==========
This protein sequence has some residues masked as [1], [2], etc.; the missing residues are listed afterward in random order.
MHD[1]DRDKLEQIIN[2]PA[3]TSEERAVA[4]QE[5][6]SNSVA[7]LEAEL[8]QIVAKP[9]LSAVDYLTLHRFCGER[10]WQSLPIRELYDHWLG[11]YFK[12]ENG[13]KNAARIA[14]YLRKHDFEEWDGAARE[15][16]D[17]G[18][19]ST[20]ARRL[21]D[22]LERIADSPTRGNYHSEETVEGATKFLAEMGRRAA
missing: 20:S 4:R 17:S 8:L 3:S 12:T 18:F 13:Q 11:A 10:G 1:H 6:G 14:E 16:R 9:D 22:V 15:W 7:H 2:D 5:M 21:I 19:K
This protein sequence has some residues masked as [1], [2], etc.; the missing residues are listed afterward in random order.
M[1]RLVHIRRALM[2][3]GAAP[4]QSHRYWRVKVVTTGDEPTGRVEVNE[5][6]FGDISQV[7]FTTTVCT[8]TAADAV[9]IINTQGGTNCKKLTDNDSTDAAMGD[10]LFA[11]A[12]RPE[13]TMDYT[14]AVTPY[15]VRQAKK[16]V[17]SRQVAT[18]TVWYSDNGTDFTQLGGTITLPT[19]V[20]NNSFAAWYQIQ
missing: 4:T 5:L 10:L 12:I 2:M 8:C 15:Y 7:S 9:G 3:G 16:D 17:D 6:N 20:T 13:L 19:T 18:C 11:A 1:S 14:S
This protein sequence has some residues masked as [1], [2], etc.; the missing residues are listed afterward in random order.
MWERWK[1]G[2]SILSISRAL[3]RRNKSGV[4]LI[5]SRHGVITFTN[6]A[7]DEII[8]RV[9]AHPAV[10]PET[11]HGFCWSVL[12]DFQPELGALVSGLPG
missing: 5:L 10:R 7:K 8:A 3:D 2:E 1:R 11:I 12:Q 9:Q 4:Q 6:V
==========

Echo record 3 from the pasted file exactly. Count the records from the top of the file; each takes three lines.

This protein sequence has some residues masked as [1], [2], etc.; the missing residues are listed afterward in random order.
MWERWK[1]G[2]SILSISRAL[3]RRNKSGV[4]LI[5]SRHGVITFTN[6]A[7]DEII[8]RV[9]AHPAV[10]PET[11]HGFCWSVL[12]DFQPELGALVSGLPG
missing: 5:L 10:R 7:K 8:A 3:D 2:E 1:R 11:I 12:Q 9:Q 4:Q 6:V